Projections for consumer spending for the rest of the year have been downgraded slightly but are still higher than a year ago. Whether consumers truly believe that shopping is a patriotic duty or see it as a form of therapy, their spending habits nearly have recovered to pre-Sept. 11 levels, though online sales are proving slower to rebound.
The National Retail Federation has revised forecasts for the fourth quarter, predicting that spending will increase by 2.2% over last year instead of the 4% previously forecasted. The federation also predicts 2001 holiday retail sales will increase between 2.5% to 3.0% over 2000. The estimates cover general merchandise, apparel, furniture, home furnishings, electronics, and appliance stores.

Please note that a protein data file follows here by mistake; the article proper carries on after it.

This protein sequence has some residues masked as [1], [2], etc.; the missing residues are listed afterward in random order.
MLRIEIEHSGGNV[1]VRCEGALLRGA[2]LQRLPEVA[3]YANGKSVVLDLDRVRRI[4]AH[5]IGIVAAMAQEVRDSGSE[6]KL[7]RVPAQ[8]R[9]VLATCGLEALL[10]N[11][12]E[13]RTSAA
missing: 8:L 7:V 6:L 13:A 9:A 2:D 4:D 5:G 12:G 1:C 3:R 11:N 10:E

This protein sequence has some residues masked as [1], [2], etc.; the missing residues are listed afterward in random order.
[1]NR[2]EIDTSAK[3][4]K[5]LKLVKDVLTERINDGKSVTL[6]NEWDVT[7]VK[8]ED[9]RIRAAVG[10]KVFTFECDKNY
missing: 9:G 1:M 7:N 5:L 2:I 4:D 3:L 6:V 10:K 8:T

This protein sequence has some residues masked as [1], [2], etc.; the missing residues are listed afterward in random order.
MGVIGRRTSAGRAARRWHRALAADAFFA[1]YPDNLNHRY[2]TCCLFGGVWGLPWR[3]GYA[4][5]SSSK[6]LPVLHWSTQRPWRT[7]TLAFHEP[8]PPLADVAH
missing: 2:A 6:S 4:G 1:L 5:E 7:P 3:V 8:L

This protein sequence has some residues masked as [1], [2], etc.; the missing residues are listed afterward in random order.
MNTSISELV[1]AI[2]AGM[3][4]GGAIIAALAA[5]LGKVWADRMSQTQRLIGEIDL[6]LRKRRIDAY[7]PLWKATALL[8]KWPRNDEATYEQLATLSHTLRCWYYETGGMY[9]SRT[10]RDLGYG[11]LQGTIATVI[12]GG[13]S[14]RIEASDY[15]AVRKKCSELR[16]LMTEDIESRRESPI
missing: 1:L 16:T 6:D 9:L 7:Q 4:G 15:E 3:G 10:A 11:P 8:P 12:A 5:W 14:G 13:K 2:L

Cathy Hotka, the federation's VP of IT, doubts that a fear of going to the mall will prompt a spike in online sales, but online sales appear to be recovering after a pronounced drop-off following the terrorist attacks. Internet retail sites had returned to 85% of normal weekly sales volume for the week of Sept. 17, according to comparison-shopping site BizRate.com.
Goldman Sachs analysts, seemingly unconvinced that online retailers can recover fully, lowered revenue estimates Monday for Amazon.com, Yahoo, 1-800-Flowers.com, CNet Networks Inc., and Homestore.com Inc. They also lowered their estimated 2001 sales for Amazon to $3.05 billion from $3.16 billion. Goldman Sachs' skepticism is countered, however, by the continued success of eBay Inc., which last week said it still expects to post record net revenue of $185 million for the third quarter.